On behalf of my colleague, the Minister, Deputy Martin, I thank Deputy Crawford for the opportunity to clarify the position of accident and emergency services at Monaghan General Hospital. I remind the Deputy that the North-Eastern Health Board is responsible for the provision of services at the hospital. It is a matter for the board to determine service provision at the hospital in line with its commitment to the provision of a high quality, efficient and cost effective service.

Approval from my Department has recently issued to the North Eastern Health Board for a consultant surgeon post at Monaghan General Hospital. Approval has also issued to the board for the upgrading of this temporary post to permanent status. Comhairle na nOspidéal is the statutory body with responsibility for regulating the number and type of appointments of consultant medical staff in hospitals which provide services under the health legislation. I understand that this post is under active consideration by Comhairle na nOspidéal in consultation with the North Eastern Health Board.

In addition, five medical support staff have also been recently approved by my Department to support the NCHD team attached to this post and to support the recent extension of the opening hours of the hospital's accident and emergency treatment room. On receipt of approval from Comhairle na nOspidéal for the consultant post, the North Eastern Health Board will proceed to advertise for the recruitment of the additional medical personnel.

I wish to refer to the recently published report by the Comhairle na nOspidéal committee on accident and emergency services undertaken at the Minister's request. The report not only deals with the staffing of accident and emergency departments at consultant level but also explores factors which affect the efficiency and effectiveness of hospital emergency services. It links reform of accident and emergency departments with the need to look critically at hospital processes and the flow of patients through hospitals.

An increase in consultant in emergency medicine posts is one of a number of wide-ranging recommendations contained in the report. All the reports and recommendations, including the recommendation on increased consultant medical staffing levels are, as the report states, designed to be implemented on a phased basis. The report also states that their implementation will require detailed planning by health boards, hospitals and others involved in emergency services.

In the context of geographical and demographic factors, the hospital network, specialty distribution and international best practice, the committee recommends that a regional emergency department be established in the North Eastern Health Board area, based in Drogheda. The regional emergency service co-ordinator, who would be the director of the regional emergency department, would be based in Drogheda. The regional emergency department would co-ordinate accident and emergency services at the hospitals in Cavan, Monaghan, Dundalk, Drogheda and Navan.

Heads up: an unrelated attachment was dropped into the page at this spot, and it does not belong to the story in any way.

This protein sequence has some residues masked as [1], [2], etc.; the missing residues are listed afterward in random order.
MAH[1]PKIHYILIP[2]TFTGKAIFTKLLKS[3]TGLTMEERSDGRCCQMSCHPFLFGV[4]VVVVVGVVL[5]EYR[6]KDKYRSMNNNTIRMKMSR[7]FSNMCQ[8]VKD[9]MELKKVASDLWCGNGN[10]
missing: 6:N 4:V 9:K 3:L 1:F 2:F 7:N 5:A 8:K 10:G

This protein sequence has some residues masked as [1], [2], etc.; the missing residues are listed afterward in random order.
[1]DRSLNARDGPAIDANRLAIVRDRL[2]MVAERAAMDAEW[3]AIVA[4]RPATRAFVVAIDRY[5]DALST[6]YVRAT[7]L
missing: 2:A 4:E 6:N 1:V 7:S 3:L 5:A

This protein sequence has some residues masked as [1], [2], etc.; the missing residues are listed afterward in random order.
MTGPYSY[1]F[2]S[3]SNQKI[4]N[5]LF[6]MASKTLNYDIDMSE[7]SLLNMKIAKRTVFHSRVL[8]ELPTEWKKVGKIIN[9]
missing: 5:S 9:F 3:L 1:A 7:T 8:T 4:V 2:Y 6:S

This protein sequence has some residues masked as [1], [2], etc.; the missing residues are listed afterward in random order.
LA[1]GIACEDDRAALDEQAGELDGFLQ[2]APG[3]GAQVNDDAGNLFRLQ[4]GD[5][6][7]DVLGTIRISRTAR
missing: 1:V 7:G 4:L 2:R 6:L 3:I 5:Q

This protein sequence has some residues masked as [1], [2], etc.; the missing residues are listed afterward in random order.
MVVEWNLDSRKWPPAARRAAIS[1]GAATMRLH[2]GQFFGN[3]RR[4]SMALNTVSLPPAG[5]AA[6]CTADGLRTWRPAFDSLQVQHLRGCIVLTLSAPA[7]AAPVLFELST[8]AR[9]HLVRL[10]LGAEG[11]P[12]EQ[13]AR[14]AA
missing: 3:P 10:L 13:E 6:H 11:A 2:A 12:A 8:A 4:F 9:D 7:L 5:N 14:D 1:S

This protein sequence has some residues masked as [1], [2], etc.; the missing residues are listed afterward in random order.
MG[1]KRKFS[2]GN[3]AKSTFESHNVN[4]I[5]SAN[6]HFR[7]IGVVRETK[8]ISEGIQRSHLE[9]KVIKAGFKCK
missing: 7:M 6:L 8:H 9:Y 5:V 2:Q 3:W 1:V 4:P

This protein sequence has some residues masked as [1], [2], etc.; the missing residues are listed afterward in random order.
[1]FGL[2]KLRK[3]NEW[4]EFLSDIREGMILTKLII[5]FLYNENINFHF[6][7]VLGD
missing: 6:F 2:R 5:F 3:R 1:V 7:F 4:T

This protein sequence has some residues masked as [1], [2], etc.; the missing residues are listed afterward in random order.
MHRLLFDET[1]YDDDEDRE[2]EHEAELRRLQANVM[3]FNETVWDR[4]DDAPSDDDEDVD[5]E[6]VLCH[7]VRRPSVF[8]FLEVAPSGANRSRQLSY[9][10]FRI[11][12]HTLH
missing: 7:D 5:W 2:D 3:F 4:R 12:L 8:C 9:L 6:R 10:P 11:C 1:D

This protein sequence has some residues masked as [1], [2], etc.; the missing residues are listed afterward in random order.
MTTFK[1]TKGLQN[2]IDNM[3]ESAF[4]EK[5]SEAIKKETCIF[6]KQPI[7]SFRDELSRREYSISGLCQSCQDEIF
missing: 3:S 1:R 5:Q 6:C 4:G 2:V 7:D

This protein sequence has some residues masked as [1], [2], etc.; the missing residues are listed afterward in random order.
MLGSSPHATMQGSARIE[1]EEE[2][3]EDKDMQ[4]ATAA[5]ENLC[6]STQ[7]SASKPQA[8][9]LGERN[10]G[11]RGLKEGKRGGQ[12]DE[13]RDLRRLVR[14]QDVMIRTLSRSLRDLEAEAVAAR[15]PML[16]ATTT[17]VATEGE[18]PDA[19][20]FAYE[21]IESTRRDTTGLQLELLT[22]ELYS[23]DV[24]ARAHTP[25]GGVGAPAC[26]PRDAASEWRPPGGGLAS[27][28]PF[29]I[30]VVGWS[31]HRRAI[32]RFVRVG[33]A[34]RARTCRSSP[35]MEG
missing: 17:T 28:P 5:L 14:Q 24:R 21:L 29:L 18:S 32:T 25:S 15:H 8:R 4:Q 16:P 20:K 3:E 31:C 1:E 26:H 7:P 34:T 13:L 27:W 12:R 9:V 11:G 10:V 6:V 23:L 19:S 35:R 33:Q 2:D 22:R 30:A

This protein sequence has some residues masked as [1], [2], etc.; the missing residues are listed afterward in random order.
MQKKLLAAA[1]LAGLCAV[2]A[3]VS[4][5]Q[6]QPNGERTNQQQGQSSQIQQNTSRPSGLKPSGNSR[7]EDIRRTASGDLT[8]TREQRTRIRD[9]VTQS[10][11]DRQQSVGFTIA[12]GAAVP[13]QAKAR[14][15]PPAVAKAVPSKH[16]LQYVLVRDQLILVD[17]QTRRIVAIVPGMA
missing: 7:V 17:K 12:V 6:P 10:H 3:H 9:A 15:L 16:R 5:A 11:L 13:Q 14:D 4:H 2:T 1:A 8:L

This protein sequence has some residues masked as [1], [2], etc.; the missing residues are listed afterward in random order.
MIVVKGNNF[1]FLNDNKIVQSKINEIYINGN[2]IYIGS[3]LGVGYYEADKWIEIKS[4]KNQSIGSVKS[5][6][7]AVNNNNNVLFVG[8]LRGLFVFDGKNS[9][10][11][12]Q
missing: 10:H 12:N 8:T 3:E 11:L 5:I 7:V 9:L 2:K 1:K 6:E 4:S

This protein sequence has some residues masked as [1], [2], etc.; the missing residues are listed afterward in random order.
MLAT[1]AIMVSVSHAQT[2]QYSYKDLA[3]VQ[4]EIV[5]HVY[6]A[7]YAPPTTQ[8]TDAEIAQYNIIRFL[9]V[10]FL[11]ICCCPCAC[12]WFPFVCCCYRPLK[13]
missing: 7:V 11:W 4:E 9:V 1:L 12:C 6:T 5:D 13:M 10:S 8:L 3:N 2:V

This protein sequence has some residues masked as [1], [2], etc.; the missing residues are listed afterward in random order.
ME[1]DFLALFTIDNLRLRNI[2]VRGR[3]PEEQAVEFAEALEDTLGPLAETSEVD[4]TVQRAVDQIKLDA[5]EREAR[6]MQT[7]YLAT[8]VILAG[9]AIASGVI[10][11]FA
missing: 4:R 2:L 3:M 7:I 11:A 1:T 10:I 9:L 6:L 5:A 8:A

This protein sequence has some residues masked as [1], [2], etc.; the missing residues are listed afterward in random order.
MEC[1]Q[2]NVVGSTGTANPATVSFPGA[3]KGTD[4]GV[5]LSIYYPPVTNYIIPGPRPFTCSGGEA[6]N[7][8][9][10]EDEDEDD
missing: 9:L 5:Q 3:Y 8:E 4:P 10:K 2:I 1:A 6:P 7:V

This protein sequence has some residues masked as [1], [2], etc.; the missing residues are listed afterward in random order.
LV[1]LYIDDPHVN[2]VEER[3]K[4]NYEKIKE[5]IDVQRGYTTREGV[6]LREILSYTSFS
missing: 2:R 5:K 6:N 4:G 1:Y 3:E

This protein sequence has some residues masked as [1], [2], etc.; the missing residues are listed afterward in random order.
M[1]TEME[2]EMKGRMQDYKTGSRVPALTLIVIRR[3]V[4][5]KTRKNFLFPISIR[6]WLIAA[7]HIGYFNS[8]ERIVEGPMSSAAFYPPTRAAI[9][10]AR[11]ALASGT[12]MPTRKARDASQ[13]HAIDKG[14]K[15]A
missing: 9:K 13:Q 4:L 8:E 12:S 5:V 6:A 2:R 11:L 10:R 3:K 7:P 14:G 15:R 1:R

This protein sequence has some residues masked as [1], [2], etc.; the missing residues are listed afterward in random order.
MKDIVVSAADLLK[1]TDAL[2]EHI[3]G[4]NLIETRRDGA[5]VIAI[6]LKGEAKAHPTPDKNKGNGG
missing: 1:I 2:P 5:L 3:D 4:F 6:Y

The committee also recommends the creation of three additional posts of consultant in emergency medicine – two in the Louth-Meath hospital group and one in the Cavan-Monaghan group – with access to the regional emergency department in Drogheda. The recommendations of the committee's report will help to inform the development of accident and emergency services in the North-Eastern Health Board area.

I am pleased to inform the Deputy that plans are being advanced by the North-Eastern Health Board for the development and upgrading of the high dependency unit at the hospital in addition to substantial upgrading and refurbishment of ward accommodation, the development of the treatment-minor injuries unit and the development of a midwifery-led unit. The associated capital cost is of the order of €7 million.

In addition, approval has recently issued for a replacement consultant anaesthetist and an increase in the number of sessions for this post from six to 11, all to be held in Monaghan General Hospital. This post will further support service developments at the hospital.

My Department has recently agreed to the selection and appointment of a design team to prepare a development control plan for the Monaghan site and to advise the board on the future development potential of the site in line with the board's policies. The North-Eastern Health Board is in discussions with hospital management with a view to ensuring the continuation of accident and emergency services at Monaghan General Hospital. The health board is confident that this issue will be resolved soon.